Have you ever thought about how your emotions can affect your ability to learn and process information? They can play a huge role in shaping our perception, attention, memory, and problem-solving skills, especially in a world that is changing at an accelerating pace.
It's well known that our amygdala, prefrontal cortex, and medial temporal lobe play a critical role in combining our emotions and cognitive processes to create the reality we experience. And as a leader, it's important to be aware of how your emotions and those of your team members can impact the success of your organization.
For example, in our Strategic Leadership Program in Enterprise Agility, we address Sensing People and Markets because it's critical to understand the importance of emotions and their impact on learning, information processing, and even understanding the marketplace when faced with a new disruption.
"Humans are not physiologically prepared for constant alterations in processes, tools, and ways of working." Erich R. Bühler
Humans are not physiologically prepared for constant alterations in processes, tools, and ways of working. And this is something that any leader should have in mind.
At the core of Enterprise Agility, is the recognition that humans are not designed to deal with constant change. In times of fast-paced markets, the first skill leaders must master is managing their emotions to effectively reframe situations and shift perspective. This requires self-awareness and an understanding of how the new situation affects you and how you are perceived by others.
So how can you use the power of emotions to stay ahead in this rapidly changing world? By creating a safe and encouraging atmosphere where your team can talk openly about their emotions and understand the impact of accelerated change.
And by having a clear understanding of what "organizational health" means in the context of flexible companies and how it can increase adaptability and resilience.
According to Leading Exponential Change, Organizational Health is “psychological safety plus the creation of sustainable business value in perpetuity".
There are also two critical factors you should consider. First, visibility is critical. To increase visibility, it's important to pay attention not only to the use of physical or virtual boards displaying the new reality but also to the language you use.
Make sure the language is easy for others to understand and give them the skills they need to visualize the reasons for the change and perform their tasks proficiently.
Second, in terms of continuous learning, you need to consider the aspect of inclusion. Everyone learns at their own pace and may need time and support, so it's important to have a culture and way of working that considers this.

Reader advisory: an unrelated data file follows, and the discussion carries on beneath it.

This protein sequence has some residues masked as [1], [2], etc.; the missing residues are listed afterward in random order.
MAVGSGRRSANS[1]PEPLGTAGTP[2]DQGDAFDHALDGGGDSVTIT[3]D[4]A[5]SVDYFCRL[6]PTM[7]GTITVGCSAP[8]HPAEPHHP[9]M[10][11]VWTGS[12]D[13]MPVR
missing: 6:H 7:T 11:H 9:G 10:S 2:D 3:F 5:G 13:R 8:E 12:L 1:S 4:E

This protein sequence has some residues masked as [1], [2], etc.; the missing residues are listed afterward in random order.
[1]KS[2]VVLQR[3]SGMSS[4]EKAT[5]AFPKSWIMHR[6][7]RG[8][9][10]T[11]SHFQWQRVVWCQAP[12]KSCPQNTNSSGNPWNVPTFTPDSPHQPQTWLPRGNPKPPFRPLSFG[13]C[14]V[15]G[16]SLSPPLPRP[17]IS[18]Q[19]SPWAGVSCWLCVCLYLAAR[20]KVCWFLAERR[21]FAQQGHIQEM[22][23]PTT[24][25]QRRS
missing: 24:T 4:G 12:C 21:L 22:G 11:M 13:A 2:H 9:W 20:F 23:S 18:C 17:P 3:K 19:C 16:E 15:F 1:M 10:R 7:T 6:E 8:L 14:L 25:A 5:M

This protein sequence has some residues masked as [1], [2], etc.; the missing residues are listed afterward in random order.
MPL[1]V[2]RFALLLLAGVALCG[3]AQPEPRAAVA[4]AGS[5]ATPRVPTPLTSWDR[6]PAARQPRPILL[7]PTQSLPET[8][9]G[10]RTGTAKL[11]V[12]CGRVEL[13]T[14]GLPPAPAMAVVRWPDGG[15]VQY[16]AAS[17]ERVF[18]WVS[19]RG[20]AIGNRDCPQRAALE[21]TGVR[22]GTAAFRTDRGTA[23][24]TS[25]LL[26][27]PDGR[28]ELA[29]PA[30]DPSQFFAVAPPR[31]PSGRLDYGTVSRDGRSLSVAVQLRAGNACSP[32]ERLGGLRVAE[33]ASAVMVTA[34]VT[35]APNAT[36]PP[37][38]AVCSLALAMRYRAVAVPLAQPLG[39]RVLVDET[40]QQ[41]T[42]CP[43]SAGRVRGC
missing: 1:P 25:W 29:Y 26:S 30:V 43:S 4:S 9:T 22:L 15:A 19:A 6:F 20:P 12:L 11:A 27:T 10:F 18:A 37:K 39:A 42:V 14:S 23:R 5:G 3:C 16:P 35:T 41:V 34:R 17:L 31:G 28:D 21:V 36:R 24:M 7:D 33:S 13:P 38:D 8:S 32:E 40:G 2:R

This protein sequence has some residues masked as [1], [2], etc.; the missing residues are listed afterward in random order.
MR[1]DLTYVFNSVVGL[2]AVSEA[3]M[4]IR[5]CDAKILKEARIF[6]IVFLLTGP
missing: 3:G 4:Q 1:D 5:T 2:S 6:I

To achieve this, my suggestion is that you take into account the following 6 ideas:
1. Encourage people to express emotions: Make it clear that it's okay for team members to express their feelings, whether positive or negative and create a safe and supportive environment for employees to share their thoughts and feelings.
2. Lead by example: as a leader, you set the tone for your team. When you show emotional openness and vulnerability, it's easier for team members to follow suit.
3. Use storytelling: Stories have the power to create emotional connections and facilitate learning. Share your own experiences with change or use stories to illustrate concepts and ideas.
4. Embrace intellectual humility: Intellectual humility is the willingness to admit that you don't know everything and that you could be wrong. With this mindset, as a leader you can be open to new ideas and perspectives in times of rapid change and allow yourself to be vulnerable. We also have a great framework for increasing Intellectual Humility in the company, check the Lighthouse model from the Enterprise Agility University to know more. It is a foundational part of Enterprise Agility.
5. Use games to get emotions flowing: Games can be a fun and collaborative way to allow people to express their emotions in a safe and controlled environment, fostering a positive and open organizational culture. When playing games, people are immersed in a "special" reality where rules and norms can be different from their everyday experiences, allowing them to be themselves and freely express their feelings. Check my book page 299 to know more about it. And finally...
6. Implement processes that support people with different learning speeds and needs: Some people learn quickly, while others take their time and are more thoughtful.
There are also differences in how individuals learn throughout their day and how they're confronted with unexpected situations.
If this is underestimated, they can feel frustrated and contribute to a poor work environment. Learn to be sensitive to your employees and create an environment that supports their learning needs. A great way to understand how people experience accelerated change is by learning what neuro-exponential profiles are. (Watch this video in English, or this one in Spanish)
As you can see, emotions play an important role in learning, memory, and adaptation, especially in times of accelerated change. As a leader, it's crucial to recognize the impact of emotions on learning and memory and to create a positive, supportive environment that encourages the open expression of emotions, promotes intellectual humility, and supports people with different learning styles.
By harnessing the power of emotions, you can improve your own leadership skills, build a more resilient and adaptive organization, and ensure that employees are emotionally and intellectually supported during difficult times.